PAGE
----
x Abu Dhabi, UAESunday 23 July 2017

India sticks to its guns on interest rates

India Dispatch: The Indian central bank has left interest rates on hold in an effort to curb inflation.

The RBI left its policy repo rate unchanged at 8.5 per cent for the second time since its last review. AP Photo
The RBI left its policy repo rate unchanged at 8.5 per cent for the second time since its last review. AP Photo

The Reserve Bank of India (RBI), India's central bank left interest rates on hold yesterday in a bold attempt to curb the country's runaway inflation.

The RBI left its policy repo rate unchanged at 8.5 per cent for the second time since its last review. However, it lowered the cash reserve ratio (CRR) from 6 per cent to 5.5 per cent, in an attempt to ease tight liquidity in the country's banking system. CRR is used to control the money supply and regulate the lending capacity of banks.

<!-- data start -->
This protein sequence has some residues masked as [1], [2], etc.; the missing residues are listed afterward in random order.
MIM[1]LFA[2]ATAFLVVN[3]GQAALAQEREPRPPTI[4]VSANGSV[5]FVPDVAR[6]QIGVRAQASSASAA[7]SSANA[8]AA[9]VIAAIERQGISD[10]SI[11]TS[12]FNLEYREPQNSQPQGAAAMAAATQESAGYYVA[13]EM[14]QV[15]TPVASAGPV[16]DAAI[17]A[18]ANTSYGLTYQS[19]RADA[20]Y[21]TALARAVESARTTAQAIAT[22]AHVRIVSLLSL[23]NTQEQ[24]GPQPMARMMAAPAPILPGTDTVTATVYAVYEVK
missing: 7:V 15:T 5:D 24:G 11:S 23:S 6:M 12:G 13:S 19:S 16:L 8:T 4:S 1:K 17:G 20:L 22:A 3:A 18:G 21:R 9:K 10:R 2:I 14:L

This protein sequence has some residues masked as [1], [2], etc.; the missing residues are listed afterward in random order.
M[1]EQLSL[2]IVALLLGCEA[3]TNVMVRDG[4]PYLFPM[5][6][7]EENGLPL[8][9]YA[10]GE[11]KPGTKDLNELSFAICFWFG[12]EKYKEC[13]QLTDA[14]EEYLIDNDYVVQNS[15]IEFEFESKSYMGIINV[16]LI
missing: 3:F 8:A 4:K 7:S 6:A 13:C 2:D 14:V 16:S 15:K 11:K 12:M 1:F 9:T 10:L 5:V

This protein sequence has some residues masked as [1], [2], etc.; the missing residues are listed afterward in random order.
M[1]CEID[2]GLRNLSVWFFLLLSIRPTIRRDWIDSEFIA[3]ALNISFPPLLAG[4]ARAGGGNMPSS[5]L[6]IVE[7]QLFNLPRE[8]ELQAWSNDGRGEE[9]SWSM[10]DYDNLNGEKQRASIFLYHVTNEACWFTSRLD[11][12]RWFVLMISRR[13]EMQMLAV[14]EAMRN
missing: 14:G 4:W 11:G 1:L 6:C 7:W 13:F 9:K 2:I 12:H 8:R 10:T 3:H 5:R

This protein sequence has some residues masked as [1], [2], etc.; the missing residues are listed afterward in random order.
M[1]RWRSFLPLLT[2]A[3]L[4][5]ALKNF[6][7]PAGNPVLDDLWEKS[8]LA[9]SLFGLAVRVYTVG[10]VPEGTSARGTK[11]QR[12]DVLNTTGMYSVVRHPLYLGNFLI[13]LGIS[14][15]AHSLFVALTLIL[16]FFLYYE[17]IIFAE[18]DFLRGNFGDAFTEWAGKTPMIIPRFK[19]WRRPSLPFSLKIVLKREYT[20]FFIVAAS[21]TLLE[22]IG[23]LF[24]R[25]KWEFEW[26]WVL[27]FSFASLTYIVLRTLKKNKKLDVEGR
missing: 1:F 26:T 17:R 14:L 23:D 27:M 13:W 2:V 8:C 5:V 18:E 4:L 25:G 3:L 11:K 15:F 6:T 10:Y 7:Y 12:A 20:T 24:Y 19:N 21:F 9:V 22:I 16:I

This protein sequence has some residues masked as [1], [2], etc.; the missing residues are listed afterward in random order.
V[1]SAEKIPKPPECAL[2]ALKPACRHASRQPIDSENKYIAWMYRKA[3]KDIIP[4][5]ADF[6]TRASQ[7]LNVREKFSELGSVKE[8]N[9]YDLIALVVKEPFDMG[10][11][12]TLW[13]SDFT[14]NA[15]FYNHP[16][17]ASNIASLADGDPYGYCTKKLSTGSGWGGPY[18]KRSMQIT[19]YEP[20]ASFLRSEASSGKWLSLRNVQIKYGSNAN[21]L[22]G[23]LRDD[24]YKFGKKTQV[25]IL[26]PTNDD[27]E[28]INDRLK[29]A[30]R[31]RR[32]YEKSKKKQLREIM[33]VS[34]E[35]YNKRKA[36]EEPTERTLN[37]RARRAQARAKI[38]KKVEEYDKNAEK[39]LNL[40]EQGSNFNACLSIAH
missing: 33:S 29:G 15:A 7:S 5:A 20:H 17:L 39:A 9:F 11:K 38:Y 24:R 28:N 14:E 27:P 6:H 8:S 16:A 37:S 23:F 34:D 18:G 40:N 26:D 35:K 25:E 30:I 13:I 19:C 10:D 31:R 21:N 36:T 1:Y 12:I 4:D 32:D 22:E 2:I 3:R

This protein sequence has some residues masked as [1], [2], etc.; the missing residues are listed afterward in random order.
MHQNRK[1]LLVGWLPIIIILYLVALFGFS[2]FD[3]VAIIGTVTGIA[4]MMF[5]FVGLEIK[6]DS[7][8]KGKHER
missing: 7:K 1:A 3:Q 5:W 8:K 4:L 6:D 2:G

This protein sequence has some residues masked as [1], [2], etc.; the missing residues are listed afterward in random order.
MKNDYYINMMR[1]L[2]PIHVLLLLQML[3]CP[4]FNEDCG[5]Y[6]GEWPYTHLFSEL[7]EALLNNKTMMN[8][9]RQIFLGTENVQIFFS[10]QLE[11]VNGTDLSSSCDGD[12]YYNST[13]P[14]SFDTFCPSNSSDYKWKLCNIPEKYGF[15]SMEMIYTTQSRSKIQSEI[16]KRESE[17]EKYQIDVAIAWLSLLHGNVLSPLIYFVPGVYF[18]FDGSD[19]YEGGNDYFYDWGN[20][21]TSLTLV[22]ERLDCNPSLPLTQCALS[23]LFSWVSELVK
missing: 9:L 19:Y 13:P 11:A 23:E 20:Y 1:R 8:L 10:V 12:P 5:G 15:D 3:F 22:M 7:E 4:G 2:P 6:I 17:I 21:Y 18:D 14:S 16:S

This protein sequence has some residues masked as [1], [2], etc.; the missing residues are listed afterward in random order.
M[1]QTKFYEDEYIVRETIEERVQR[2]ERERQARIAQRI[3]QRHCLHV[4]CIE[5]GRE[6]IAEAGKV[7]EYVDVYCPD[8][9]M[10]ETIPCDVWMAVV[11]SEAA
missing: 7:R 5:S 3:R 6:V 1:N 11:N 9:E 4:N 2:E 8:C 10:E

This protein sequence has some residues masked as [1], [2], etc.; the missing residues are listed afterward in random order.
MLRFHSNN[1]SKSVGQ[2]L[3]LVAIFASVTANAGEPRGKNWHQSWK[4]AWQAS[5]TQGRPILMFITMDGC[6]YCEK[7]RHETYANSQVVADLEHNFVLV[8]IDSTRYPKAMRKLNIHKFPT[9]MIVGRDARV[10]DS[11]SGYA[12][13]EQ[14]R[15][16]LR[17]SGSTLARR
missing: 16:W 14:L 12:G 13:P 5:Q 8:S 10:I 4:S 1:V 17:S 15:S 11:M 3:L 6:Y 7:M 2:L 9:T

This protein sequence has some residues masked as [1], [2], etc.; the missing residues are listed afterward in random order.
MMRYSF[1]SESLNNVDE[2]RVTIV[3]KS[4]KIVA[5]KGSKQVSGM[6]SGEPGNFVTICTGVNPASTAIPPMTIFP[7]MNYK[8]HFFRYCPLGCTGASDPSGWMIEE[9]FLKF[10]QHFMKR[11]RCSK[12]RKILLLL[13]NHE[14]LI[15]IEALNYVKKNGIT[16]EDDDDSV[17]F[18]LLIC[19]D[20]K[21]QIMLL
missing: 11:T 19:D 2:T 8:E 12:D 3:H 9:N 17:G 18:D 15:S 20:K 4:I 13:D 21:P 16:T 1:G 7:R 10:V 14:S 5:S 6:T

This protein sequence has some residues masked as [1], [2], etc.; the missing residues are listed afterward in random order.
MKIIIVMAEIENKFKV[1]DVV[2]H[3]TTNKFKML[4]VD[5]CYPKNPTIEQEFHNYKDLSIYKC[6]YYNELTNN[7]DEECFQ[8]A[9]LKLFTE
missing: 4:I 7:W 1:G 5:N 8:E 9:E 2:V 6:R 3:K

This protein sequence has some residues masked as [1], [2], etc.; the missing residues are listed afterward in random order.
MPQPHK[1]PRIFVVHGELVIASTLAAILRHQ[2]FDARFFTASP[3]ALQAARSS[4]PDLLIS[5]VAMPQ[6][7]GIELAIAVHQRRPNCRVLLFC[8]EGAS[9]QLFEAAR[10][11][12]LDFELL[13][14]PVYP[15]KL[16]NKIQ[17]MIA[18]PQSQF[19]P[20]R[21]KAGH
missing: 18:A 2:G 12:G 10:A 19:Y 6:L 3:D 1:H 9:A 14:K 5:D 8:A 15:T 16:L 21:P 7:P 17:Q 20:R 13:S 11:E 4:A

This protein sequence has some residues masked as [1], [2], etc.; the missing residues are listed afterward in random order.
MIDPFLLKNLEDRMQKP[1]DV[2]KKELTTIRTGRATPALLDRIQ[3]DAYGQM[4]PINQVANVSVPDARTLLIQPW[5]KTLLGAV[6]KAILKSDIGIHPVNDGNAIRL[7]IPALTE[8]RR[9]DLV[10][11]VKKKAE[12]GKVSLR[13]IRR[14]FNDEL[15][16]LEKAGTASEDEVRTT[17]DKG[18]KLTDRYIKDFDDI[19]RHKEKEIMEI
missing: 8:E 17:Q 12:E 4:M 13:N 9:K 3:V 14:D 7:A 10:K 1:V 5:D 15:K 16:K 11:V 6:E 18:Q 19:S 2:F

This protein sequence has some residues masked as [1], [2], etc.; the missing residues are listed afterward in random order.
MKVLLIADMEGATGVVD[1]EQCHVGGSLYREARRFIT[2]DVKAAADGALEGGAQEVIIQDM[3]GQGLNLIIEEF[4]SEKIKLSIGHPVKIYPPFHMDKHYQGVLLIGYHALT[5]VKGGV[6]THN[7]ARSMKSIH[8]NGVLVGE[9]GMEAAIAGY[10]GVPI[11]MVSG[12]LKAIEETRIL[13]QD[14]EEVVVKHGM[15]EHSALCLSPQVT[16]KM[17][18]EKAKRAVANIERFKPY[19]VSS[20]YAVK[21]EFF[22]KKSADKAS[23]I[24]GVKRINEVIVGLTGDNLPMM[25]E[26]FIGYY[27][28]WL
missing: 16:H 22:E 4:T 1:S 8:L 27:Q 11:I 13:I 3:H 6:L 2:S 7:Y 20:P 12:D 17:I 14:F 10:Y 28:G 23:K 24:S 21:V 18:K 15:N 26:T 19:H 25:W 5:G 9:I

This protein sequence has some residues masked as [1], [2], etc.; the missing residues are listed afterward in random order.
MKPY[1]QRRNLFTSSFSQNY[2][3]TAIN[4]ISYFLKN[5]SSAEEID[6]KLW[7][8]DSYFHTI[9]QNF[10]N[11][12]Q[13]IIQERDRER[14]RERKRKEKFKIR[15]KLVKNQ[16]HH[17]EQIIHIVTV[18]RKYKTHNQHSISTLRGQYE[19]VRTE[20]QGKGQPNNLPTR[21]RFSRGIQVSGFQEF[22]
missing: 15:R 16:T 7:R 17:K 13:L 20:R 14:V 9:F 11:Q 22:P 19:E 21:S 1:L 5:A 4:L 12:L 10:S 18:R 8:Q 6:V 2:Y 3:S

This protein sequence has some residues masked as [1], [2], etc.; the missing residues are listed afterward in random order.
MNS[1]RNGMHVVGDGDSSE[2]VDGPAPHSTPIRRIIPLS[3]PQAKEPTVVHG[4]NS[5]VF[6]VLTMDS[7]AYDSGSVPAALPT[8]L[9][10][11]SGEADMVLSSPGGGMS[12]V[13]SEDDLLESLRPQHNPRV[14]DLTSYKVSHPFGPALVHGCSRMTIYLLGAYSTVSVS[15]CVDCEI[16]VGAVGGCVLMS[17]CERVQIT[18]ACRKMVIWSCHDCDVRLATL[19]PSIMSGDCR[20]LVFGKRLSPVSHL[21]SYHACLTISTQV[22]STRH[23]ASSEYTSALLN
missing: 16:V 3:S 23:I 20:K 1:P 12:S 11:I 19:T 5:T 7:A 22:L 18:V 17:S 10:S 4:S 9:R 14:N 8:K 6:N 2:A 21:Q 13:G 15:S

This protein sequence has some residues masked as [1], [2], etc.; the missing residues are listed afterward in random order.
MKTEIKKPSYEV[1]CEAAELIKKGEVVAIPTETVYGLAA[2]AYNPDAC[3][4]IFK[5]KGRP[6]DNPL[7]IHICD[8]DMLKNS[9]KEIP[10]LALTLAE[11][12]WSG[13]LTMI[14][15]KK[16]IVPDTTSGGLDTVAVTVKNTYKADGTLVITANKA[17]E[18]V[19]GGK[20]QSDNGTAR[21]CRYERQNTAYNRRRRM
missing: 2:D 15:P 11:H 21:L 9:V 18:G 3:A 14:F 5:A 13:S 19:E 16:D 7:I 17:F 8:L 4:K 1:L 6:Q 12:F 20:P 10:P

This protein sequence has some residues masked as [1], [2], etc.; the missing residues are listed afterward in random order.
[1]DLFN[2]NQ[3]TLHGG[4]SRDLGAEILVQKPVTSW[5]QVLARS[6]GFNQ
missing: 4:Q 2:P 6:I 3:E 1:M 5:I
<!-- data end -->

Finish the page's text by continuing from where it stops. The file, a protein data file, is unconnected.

"In reducing the CRR, the Reserve Bank has attempted to address the structural pressures on liquidity in a way that is not inconsistent with the prevailing monetary stance," the central bank said.

"In this context, the CRR is the most effective instrument for permanent liquidity injections over a sustained period of time. The reduction can also be viewed as a reinforcement of the guidance that future rate actions will be towards lowering them."

Economists said the move is a signal the government is on a major mission to boost the country's growth. "It was a sensible move, the RBI did what it should have done - it addressed the looming liquidity crisis," said Arun Singh, senior economist at Dun and Bradstreet.

"This to me means the RBI is clearly signalling it is concerned about growth and inflationary pressures and has decided to act."

The Indian government has long been concerned about rising inflation caused by fuel prices, growing fiscal deficit and the rupee's depreciation, experts said.

"The CRR paints a more accurate picture than the [interest] rate hold. Because inflation has to come down, and growth has to become a major concern, this is a first step [in] easing monetary policy," said Vaibhav Agrawal, the vice president of research, banking at Angel Broking.

The RBI also cut its GDP growth forecast from the previous 7.6 per cent to 7 per cent for the year ending in March.

The next rate cut is not expected until after the budget, due to be released in March.

business@thenational.ae